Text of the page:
There are also more and more NFT scams that use celebrity and influencer marketing. Even the most boring projects can get a lot of buzz quickly if they have the right people behind them. The problem is that when the endorsements and hype die down, investors are often left with NFTs that are worthless.
There are also more and more NFT scams that use celebrity and influencer marketing. Even the most boring projects can get a lot of buzz quickly if they have the right people behind them. The problem is that once the endorsements and hype die down, investors are usually left with worthless NFTs.
Let’s look at 5 projects that were backed by celebrities but turned out to be scammed:
RICH DWARVES TRIBE
This NFT project came out in December 2021, and the first coins were made in January 2022. Before the Rich Dwarves Tribe project came out, musicians like BowWow, NeYo, Fred Durst, and Jason Derulo spoke out about how much they liked it.
Users expected advertised features like an incubator for cryptocurrency projects, a “tavern” in the metaverse, freebies and incentives, and NFTs that would “mine coins for you.” But not long after the project was first released, its creators and the money for it disappeared.
THE COLLECTION OF ETERNAL BEINGS
Rapper Lil Uzi is another famous person who has become known for his role in NFT scams. After his almost 8 million Twitter followers talked a lot about it, the Eternal Beings collection came out in late September of last year and sold out quickly.
Not much time went by before Uzi took down all of the Eternal Beings-related posts from his website and gave up on the whole project. Because of this, the price of NFTs went down from an average mint price of 2.5 SOL to about 0.13 SOL, which is about $0.035 at the time this article was written.
THE BORED BUNNY RUG PULL
The project started in December 2021 with 4,999 “ready to take over the metaverse and NFT space” Bored Bunny NFTs for sale at 0.4 ETH each. This was likely the largest NFT rug-pull ever.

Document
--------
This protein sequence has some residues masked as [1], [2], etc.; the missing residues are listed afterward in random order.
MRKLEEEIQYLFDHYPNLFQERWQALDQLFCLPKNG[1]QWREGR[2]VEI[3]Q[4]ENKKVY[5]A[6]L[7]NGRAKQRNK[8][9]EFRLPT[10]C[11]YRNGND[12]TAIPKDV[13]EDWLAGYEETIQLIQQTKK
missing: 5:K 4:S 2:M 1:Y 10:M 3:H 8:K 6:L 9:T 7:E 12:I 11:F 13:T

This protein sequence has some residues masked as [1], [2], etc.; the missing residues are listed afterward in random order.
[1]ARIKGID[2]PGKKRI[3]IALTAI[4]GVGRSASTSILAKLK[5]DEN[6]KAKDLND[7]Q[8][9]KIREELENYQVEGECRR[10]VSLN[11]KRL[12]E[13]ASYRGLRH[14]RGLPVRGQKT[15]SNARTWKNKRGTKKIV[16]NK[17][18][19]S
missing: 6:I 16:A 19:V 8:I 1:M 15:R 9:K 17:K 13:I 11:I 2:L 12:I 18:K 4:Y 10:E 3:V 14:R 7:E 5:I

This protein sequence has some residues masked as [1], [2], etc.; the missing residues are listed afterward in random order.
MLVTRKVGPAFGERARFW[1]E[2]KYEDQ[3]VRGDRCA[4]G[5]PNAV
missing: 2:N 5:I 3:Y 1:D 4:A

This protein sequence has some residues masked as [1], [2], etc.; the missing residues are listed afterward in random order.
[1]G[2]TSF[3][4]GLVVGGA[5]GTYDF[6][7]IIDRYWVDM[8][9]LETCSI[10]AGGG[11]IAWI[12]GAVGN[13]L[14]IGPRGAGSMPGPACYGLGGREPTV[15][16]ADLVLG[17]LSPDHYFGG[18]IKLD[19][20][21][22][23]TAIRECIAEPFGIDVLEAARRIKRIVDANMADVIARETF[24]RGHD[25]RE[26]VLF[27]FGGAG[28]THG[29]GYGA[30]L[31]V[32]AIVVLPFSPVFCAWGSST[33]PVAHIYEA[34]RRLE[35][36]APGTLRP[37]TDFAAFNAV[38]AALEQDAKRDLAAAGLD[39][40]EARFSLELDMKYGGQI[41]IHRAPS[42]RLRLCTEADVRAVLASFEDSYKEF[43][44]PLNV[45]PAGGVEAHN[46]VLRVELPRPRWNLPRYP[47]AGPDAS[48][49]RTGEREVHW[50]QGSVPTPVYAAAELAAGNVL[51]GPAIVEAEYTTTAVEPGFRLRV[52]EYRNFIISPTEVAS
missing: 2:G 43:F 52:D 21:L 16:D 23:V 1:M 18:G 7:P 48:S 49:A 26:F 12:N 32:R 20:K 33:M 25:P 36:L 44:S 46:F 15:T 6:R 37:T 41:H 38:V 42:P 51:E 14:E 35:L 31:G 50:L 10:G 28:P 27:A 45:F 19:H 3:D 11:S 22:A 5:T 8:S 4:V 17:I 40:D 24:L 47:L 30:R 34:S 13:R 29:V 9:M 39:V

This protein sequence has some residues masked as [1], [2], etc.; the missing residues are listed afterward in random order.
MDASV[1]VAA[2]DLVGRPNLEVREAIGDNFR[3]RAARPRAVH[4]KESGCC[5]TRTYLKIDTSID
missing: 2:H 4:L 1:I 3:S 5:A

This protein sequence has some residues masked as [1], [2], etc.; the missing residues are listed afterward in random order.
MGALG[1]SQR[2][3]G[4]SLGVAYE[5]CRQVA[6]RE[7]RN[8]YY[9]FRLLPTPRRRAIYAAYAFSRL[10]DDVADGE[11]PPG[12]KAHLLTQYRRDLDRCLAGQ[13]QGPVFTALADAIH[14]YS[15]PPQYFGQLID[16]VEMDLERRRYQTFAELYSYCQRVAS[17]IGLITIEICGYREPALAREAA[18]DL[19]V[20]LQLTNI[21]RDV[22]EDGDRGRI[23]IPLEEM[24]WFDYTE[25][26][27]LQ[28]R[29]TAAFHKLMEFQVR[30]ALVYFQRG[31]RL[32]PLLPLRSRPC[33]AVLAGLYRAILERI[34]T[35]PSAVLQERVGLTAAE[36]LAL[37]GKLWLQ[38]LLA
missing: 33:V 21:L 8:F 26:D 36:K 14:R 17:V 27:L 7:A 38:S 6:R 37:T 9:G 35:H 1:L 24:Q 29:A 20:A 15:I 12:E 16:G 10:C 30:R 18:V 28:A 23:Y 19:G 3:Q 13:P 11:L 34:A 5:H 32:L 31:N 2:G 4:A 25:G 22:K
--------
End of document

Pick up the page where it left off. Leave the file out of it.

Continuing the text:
Bored Bunny raised more than $20 million, and thanks to marketing by influencers and celebrities, its NFTs became very popular and its community grew quickly.
Jake Paul, DJ Khaled, David Dobrik, Floyd Mayweather, and French Montana, among others, all helped to promote and hype up the project. The project was cancelled just days after it started.
The “Trollz Collection,” which launched on October 28, 2021 with 9,669 avatars inspired by Tekashi 6ix9ine, was shut down after one of the project’s Discord moderators allegedly went bad and launched the community with a bot. The bot spread fake minting links that scammed users out of their money.
After the hack, the team decided to stop adding new mints and cap the project at 4,797 NFTs. Also, Tekashi 6ix9ine took down his posts about the project on social media and took the NFT avatar off of his social media profile.
NBA player De’Aaron Fox is accused of stealing more than $1.5 million through his Swipathefox NFT project. He says he got too busy with the NBA season when he started the project in January.
In addition to saying that he would release 6000 unique NFTs as part of the project, he was said to have promised special extras like giveaways and private chats with himself.
The NFT sector has grown quickly over the past two years, with the top markets bringing in billions of dollars. With this much success, it was inevitable that scams would try to take advantage of investors who didn’t know what was going on. Investors shouldn’t just take the advice of popular people who may not know anything about NFTs. Instead, they should do their research and learn as much as they can about the industry.